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Tears (of joy!!!!) are Streaming Right Now **Update 11/14


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I have been putting this off, because I didn't want to be faced with the reality again, but I am proud to say I have written my letter to the editor. Thanks to those of you who posted facts, links, and previous letters. I have begged, borrowed, and stole whatever I could. Below is my letter. With love, you all....

On March 16, 2006, my life, and the lives of all in my family, changed forever. My dad, yes a former smoker, was diagnosed with Small Cell Lung Cancer.

SCLC has its reputation as being one of the deadliest cancers that exists, because of the speed in which it grows, and the late onset of symptoms of any kind. Our initial search led us to believe that without treatment, my dad could live between 2 and 4 months.

Nothing can devastate a family more than hearing these words. We had been strapped into a roller-coaster that we hadn’t chosen to ride, and we could never get off.

Dad began treatment, under the supervision of amazing physicians, beginning with chemotherapy and moving to radiation, all of which took his hair, his strength, his dignity, and any sense of normal he may have found since his retirement only a few years ago. On July 30, with hearts pounding, tears streaming, and love abundant, our family was given the words that Dad’s cancer had reached remission. Though we were still strapped to the rollercoaster, we thanked God for this amazing gift.

Following brain radiation, intended to prevent possible metastases, where dad was strapped to a table by a mask screwed tightly around his face, we now await a follow-up appointment. Nearing the end of November, we are reminded of the roller-coaster ride. Cancer can return. No one deserves this. No one deserves cancer.

In October, we found ourselves surrounded in pink, supporting, informing, and learning about one of the most devastating diseases that exists, breast cancer. Because of this tremendous support, breast cancer survival rates have climbed amazingly and treatment options continue to expand.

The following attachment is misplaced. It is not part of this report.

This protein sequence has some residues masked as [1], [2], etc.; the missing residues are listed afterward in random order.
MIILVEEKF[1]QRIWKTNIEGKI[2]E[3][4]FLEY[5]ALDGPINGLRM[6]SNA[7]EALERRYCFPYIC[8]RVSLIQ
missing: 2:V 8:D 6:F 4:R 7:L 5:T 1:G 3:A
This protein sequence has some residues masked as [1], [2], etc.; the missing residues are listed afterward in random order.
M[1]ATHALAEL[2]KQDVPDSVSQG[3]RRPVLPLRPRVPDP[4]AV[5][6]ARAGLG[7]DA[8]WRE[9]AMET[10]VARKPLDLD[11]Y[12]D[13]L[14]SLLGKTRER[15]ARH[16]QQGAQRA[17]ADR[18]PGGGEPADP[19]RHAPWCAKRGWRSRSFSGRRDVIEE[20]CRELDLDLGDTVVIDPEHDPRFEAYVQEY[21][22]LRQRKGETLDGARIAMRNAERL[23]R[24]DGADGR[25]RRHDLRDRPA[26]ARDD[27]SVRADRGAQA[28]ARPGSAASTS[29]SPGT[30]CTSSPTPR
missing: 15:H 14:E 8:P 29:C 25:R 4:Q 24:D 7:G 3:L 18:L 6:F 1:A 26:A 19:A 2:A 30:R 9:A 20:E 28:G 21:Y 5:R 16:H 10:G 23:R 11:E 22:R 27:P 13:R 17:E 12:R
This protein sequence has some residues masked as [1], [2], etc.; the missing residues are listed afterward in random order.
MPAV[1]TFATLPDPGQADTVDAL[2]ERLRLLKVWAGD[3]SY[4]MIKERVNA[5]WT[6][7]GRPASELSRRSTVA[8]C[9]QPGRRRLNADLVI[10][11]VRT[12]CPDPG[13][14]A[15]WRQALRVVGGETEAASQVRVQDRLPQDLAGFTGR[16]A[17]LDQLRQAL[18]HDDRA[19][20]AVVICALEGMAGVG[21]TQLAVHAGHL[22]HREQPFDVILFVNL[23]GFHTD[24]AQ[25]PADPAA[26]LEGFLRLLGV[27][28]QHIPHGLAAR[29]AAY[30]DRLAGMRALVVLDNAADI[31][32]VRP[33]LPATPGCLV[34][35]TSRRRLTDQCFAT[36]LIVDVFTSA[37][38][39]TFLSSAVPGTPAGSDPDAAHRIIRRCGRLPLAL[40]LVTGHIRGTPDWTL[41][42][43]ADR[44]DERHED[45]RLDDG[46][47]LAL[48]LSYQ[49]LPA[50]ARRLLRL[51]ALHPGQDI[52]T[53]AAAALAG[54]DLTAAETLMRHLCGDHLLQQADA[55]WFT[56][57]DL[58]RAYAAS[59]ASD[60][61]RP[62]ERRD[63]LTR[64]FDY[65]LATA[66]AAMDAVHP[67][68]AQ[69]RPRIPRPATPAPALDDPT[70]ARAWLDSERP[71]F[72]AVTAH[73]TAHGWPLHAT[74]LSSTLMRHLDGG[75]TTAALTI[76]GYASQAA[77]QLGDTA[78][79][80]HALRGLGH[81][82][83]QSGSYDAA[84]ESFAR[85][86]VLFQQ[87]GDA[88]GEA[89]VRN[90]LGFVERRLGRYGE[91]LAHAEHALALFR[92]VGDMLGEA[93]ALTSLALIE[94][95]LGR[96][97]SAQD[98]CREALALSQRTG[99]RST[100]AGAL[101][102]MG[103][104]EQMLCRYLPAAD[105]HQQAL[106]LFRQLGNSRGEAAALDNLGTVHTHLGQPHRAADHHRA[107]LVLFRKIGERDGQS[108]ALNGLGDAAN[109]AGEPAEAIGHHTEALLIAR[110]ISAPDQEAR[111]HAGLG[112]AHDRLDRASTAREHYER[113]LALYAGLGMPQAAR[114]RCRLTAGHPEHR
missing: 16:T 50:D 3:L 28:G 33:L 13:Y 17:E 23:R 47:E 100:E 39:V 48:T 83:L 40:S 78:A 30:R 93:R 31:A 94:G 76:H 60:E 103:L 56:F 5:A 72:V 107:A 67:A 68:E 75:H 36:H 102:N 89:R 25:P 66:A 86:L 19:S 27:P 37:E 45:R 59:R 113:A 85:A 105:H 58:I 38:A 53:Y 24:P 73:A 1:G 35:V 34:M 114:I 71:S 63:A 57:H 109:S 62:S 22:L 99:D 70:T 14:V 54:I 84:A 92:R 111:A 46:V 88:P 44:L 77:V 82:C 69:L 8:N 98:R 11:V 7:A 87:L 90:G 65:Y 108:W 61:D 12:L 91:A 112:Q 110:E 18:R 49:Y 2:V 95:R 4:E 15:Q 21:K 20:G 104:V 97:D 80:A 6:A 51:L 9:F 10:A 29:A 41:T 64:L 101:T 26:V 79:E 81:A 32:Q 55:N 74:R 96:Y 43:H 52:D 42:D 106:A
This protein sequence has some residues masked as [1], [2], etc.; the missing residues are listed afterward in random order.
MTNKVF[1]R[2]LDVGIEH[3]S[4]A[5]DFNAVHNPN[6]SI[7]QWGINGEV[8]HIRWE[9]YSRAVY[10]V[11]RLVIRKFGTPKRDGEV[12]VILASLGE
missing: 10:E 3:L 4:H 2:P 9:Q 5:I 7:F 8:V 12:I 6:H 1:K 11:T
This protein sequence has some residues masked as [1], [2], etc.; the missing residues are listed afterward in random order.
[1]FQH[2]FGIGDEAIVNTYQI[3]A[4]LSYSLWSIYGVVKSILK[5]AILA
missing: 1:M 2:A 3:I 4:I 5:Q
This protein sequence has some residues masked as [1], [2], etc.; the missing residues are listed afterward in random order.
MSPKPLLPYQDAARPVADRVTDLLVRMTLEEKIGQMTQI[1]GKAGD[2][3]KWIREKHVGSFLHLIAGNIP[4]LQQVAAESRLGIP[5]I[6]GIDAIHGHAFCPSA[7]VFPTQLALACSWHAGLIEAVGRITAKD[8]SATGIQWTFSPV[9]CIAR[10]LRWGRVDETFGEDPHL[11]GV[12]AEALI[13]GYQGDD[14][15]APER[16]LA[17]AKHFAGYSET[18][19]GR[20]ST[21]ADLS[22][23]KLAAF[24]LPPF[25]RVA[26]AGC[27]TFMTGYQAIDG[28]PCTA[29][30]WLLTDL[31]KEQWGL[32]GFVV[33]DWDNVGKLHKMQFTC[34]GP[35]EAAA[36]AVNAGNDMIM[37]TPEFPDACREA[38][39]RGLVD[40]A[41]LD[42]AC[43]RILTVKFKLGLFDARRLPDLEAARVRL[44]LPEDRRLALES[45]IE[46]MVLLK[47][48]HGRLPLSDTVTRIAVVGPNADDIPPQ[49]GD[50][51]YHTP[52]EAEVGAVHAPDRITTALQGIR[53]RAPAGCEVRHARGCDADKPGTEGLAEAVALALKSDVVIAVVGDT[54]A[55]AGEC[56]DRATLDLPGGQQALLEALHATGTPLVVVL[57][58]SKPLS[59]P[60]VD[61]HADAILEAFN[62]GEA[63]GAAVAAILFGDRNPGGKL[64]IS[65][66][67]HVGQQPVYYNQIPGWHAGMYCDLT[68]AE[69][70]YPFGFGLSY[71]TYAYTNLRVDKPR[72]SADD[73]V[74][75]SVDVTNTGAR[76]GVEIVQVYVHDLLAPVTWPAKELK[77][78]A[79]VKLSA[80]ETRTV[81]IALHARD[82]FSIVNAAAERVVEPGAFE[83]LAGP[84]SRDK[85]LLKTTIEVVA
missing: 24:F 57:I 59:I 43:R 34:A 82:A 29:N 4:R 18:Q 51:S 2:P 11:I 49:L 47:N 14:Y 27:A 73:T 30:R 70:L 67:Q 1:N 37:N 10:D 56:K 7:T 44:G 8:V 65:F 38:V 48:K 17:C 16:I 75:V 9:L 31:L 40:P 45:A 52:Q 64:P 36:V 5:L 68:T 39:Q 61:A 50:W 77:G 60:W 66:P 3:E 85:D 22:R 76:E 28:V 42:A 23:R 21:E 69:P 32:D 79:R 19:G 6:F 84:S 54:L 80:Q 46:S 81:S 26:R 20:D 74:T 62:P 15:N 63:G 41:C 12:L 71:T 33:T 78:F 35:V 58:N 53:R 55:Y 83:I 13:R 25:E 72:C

Another group of people need our help. November is Lung Cancer awareness month. It might surprise you to learn that lung cancer will claim more lives this year than breast cancer. In fact it will claim more lives this year than breast cancer, prostate cancer, colorectal cancer, and pancreatic cancers, COMBINED.

According to LUNGevity, a foundation dedicated exclusively to funding lung cancer research, in 2006, an estimated 174,470 people will be newly diagnosed with lung cancer, and an estimated 162,460 people will die of lung cancer.

There is no question that millions of lung cancer patients have died because of smoking, and perhaps society doesn’t want to contribute to a cause like lung cancer because it believes it to be merely a “smoker’s disease. However, according to the Lung Cancer Alliance, over 50 percent of the people now being diagnosed with lung cancer are non-smokers or former smokers.

Though lung cancer claims the lives of 85 percent of newly diagnosed patients within five years, the survival rates for lung cancer have stayed roughly the same since the Nixon administration. Clearly, something needs to change. The stigma of smoking is still so great that lung cancer is under-funded, under-researched, and often ignored by Congress and the general public. We need help to fight this killer disease.


t the end of November, my dad’s follow-up appointment will check for cancer recurrence or spread, and he will be assessed about the side affects he may have from his treatments. His remission status makes him fall into the 20 % of people who survive this disease after one year. When he reaches the five year mark, the magic date I pray for every day, my dad will be one of only 6 % who reach this milestone, a cure.

Please support the fight against this disease. Donate to organizations like the Lung Cancer Alliance (www.lungcancer.org), LUNGevity (www.lungevity.org), or The Lung Cancer Support Community (www.lchelp.org). Write to government officials. Do what you can. Together we can fight this devastating disease.

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